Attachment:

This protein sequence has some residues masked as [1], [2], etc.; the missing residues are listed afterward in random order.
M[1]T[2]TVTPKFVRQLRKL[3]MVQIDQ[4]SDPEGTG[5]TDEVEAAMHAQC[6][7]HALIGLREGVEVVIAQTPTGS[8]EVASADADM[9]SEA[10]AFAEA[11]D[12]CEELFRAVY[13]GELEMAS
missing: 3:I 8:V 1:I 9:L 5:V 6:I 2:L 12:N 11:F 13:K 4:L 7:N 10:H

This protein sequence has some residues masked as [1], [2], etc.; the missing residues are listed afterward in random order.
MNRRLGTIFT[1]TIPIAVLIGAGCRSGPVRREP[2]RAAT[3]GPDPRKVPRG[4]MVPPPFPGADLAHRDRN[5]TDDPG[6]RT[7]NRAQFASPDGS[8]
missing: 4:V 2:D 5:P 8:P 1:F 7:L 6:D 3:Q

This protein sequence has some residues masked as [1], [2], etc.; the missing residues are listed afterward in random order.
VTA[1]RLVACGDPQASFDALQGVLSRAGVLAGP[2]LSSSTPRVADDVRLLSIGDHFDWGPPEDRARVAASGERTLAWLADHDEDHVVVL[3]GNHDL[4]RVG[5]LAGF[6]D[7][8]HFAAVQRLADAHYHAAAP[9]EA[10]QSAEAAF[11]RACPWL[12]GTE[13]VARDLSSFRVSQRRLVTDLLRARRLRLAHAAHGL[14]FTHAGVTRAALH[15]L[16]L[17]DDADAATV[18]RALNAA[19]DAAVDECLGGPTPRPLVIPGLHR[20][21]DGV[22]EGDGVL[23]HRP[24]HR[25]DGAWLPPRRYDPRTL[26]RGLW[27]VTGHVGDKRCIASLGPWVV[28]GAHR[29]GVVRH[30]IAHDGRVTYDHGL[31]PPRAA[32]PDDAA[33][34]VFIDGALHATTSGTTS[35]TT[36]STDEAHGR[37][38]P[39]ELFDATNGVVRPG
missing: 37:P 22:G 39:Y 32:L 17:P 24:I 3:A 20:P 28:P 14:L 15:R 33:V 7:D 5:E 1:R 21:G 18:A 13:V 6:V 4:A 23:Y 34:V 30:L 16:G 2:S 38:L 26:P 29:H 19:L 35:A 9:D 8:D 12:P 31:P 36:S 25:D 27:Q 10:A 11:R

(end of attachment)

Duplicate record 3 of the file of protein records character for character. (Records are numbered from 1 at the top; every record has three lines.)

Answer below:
This protein sequence has some residues masked as [1], [2], etc.; the missing residues are listed afterward in random order.
VTA[1]RLVACGDPQASFDALQGVLSRAGVLAGP[2]LSSSTPRVADDVRLLSIGDHFDWGPPEDRARVAASGERTLAWLADHDEDHVVVL[3]GNHDL[4]RVG[5]LAGF[6]D[7][8]HFAAVQRLADAHYHAAAP[9]EA[10]QSAEAAF[11]RACPWL[12]GTE[13]VARDLSSFRVSQRRLVTDLLRARRLRLAHAAHGL[14]FTHAGVTRAALH[15]L[16]L[17]DDADAATV[18]RALNAA[19]DAAVDECLGGPTPRPLVIPGLHR[20][21]DGV[22]EGDGVL[23]HRP[24]HR[25]DGAWLPPRRYDPRTL[26]RGLW[27]VTGHVGDKRCIASLGPWVV[28]GAHR[29]GVVRH[30]IAHDGRVTYDHGL[31]PPRAA[32]PDDAA[33][34]VFIDGALHATTSGTTS[35]TT[36]STDEAHGR[37][38]P[39]ELFDATNGVVRPG
missing: 37:P 22:G 39:Y 32:L 17:P 24:I 3:A 20:P 28:P 14:L 15:R 33:V 7:D 5:E 1:R 21:G 18:A 13:V 6:V 4:A 23:Y 34:V 30:L 16:G 2:S 38:L 26:P 29:H 19:L 35:A 9:D 8:D 12:P 31:P 36:S 25:D 27:Q 10:A 11:R